Public tolerance for the strict coronavirus lockdown is wearing thin, according to new research.
Public health institute RIVM, which measures public support for individual rules, has found that ever more people oppose the most stringent measures to reduce social contacts.
While six weeks ago, the majority of people (57%) supported the rule to have a maximum of one visitor at home each day, this has fallen to 47%, making this the most controversial measure. More people also said that they had broken this rule (28%, compared with 19% in the last round of research).
People are also less keen on the rule to meet a maximum of two people (or one household) outside, with only 55% support. The curfew, which currently runs from 10pm until 4.30am, has also seen a 4% fall in support, to 69%.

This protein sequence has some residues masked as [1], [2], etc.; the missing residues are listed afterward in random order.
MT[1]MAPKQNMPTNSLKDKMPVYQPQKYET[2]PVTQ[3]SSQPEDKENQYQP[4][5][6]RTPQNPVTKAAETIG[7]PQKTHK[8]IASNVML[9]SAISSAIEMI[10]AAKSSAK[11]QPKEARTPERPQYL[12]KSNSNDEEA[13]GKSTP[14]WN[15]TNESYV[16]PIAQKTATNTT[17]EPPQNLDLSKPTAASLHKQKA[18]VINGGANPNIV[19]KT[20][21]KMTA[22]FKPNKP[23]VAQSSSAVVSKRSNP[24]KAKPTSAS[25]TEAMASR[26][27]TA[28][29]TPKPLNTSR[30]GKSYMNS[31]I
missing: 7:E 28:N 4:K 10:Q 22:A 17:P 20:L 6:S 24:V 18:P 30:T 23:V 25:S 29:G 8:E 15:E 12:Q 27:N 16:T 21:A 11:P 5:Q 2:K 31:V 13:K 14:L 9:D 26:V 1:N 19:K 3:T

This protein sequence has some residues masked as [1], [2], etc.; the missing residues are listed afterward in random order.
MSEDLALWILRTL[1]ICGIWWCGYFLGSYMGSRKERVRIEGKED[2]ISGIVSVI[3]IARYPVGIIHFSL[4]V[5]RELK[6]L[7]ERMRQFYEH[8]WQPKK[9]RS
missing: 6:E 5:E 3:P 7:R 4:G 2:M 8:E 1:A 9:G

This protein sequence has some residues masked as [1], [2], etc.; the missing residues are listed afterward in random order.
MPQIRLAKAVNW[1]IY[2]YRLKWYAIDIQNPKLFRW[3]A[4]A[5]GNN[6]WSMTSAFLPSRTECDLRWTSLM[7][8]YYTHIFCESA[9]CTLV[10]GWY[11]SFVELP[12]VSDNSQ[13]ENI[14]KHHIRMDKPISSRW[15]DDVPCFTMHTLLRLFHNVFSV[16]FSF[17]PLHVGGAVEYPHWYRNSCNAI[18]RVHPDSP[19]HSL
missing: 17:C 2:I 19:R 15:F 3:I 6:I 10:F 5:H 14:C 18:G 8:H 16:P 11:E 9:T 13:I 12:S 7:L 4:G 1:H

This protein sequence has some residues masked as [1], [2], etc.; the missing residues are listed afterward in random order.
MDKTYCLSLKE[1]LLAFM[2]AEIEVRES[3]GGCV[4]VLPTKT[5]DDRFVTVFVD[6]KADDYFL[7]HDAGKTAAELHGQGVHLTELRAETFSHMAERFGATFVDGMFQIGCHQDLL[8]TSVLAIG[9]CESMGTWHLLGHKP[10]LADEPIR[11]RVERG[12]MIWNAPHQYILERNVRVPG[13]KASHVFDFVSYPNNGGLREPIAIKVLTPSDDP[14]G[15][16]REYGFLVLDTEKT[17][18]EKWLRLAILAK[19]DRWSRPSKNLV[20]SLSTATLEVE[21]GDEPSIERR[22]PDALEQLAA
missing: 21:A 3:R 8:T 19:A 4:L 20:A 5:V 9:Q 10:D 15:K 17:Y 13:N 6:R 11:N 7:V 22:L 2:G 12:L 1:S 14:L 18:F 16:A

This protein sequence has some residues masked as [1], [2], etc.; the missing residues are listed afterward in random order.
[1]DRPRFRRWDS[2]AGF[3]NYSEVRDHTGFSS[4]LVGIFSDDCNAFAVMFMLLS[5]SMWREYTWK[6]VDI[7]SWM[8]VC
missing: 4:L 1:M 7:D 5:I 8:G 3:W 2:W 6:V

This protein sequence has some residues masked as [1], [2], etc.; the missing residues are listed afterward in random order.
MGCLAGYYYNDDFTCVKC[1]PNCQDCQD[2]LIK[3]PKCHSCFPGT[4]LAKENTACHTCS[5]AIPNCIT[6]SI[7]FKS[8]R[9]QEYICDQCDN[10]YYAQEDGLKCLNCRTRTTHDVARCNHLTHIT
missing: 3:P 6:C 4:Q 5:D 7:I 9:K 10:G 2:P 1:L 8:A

Other measures related to controlling disease, however, had wider public acceptance. More than three quarters of those surveyed were still happy with the government’s request to work from home as much as possible, and to get a coronavirus test and self-quarantine if they had any symptoms of a cold.
‘Compared to the last round of research, public support for most measures has dropped slightly,’ the RIVM said in a news release.
The research did show that seven in 10 people support the use of ‘coronavirus passports’ which would give them access to events, and cultural institutions.
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